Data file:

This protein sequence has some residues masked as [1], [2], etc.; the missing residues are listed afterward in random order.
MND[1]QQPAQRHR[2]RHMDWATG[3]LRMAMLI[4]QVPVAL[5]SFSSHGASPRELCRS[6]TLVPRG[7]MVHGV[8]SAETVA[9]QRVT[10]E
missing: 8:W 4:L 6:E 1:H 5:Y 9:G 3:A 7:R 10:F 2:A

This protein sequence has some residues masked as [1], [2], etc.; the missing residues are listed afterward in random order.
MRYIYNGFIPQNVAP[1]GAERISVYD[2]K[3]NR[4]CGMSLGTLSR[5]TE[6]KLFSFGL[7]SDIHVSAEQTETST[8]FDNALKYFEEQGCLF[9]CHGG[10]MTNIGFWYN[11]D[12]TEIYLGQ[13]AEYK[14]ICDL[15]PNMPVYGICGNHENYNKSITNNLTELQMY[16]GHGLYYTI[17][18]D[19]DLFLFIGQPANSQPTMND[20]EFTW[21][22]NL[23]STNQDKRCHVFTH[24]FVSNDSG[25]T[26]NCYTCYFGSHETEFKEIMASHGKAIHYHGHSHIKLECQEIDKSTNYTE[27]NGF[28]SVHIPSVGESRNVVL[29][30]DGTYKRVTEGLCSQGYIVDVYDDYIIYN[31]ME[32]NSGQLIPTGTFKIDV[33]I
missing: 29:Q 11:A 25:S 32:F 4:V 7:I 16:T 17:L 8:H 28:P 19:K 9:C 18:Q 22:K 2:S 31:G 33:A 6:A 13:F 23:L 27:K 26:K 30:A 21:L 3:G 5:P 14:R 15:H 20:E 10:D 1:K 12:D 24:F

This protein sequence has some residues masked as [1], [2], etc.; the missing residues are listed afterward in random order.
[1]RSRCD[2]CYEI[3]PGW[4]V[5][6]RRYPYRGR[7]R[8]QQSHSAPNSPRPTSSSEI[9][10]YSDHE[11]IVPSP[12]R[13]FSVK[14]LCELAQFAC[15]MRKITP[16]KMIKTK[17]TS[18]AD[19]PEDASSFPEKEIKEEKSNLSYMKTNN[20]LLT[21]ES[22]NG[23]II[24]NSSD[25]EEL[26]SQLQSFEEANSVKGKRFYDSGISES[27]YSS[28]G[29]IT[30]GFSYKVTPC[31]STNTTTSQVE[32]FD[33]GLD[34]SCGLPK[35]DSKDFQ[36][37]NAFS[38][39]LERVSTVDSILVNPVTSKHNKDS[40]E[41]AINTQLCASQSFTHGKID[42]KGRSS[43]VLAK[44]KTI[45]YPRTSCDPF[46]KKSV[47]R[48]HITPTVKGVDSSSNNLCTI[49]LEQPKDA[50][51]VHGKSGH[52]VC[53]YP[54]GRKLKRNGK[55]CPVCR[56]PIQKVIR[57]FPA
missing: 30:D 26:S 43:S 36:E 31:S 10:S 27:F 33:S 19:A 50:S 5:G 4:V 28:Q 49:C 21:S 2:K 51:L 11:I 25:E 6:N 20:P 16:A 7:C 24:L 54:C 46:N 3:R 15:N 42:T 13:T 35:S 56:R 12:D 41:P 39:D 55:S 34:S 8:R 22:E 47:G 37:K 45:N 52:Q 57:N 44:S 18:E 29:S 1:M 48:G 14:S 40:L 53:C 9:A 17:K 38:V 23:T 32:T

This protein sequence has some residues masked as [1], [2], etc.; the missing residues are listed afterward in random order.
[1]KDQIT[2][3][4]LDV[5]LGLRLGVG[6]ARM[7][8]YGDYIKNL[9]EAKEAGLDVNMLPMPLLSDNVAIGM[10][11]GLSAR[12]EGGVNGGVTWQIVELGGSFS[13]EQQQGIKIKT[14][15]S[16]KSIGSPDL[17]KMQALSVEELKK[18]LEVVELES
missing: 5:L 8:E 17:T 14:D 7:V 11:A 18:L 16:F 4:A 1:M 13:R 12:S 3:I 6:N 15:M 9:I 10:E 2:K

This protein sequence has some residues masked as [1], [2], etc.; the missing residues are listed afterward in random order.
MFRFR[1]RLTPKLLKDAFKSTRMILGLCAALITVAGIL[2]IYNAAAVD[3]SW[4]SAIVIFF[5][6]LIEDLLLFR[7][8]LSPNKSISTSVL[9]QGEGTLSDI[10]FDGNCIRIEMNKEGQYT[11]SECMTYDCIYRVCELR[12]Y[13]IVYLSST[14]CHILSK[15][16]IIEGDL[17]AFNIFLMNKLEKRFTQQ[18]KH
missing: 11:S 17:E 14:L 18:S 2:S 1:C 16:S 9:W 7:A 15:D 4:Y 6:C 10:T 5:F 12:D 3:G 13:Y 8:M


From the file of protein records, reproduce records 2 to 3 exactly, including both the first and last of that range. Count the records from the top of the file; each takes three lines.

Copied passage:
This protein sequence has some residues masked as [1], [2], etc.; the missing residues are listed afterward in random order.
MRYIYNGFIPQNVAP[1]GAERISVYD[2]K[3]NR[4]CGMSLGTLSR[5]TE[6]KLFSFGL[7]SDIHVSAEQTETST[8]FDNALKYFEEQGCLF[9]CHGG[10]MTNIGFWYN[11]D[12]TEIYLGQ[13]AEYK[14]ICDL[15]PNMPVYGICGNHENYNKSITNNLTELQMY[16]GHGLYYTI[17][18]D[19]DLFLFIGQPANSQPTMND[20]EFTW[21][22]NL[23]STNQDKRCHVFTH[24]FVSNDSG[25]T[26]NCYTCYFGSHETEFKEIMASHGKAIHYHGHSHIKLECQEIDKSTNYTE[27]NGF[28]SVHIPSVGESRNVVL[29][30]DGTYKRVTEGLCSQGYIVDVYDDYIIYN[31]ME[32]NSGQLIPTGTFKIDV[33]I
missing: 29:Q 11:A 25:S 32:F 4:V 7:I 16:T 17:L 8:H 28:P 19:K 9:C 18:Q 22:K 2:S 31:G 33:A 6:A 13:F 23:L 27:K 26:K 30:A 21:L 3:G 5:P 14:R 15:H 20:E 10:D 1:K 12:D 24:F

This protein sequence has some residues masked as [1], [2], etc.; the missing residues are listed afterward in random order.
[1]RSRCD[2]CYEI[3]PGW[4]V[5][6]RRYPYRGR[7]R[8]QQSHSAPNSPRPTSSSEI[9][10]YSDHE[11]IVPSP[12]R[13]FSVK[14]LCELAQFAC[15]MRKITP[16]KMIKTK[17]TS[18]AD[19]PEDASSFPEKEIKEEKSNLSYMKTNN[20]LLT[21]ES[22]NG[23]II[24]NSSD[25]EEL[26]SQLQSFEEANSVKGKRFYDSGISES[27]YSS[28]G[29]IT[30]GFSYKVTPC[31]STNTTTSQVE[32]FD[33]GLD[34]SCGLPK[35]DSKDFQ[36][37]NAFS[38][39]LERVSTVDSILVNPVTSKHNKDS[40]E[41]AINTQLCASQSFTHGKID[42]KGRSS[43]VLAK[44]KTI[45]YPRTSCDPF[46]KKSV[47]R[48]HITPTVKGVDSSSNNLCTI[49]LEQPKDA[50][51]VHGKSGH[52]VC[53]YP[54]GRKLKRNGK[55]CPVCR[56]PIQKVIR[57]FPA
missing: 30:D 26:S 43:S 36:E 31:S 10:S 27:F 33:S 19:A 50:S 5:G 4:V 28:Q 49:C 21:S 2:K 51:L 11:I 25:E 6:N 20:P 16:A 7:C 24:L 54:C 46:N 3:R 15:N 42:T 13:T 35:S 56:R 12:D 41:P 39:D 55:S 34:S 8:R 22:E 47:G 37:K 45:N 52:Q 57:N 44:S 18:E 29:S 1:M 48:G 14:S 40:L 53:C 9:A 17:K 38:V 23:T 32:T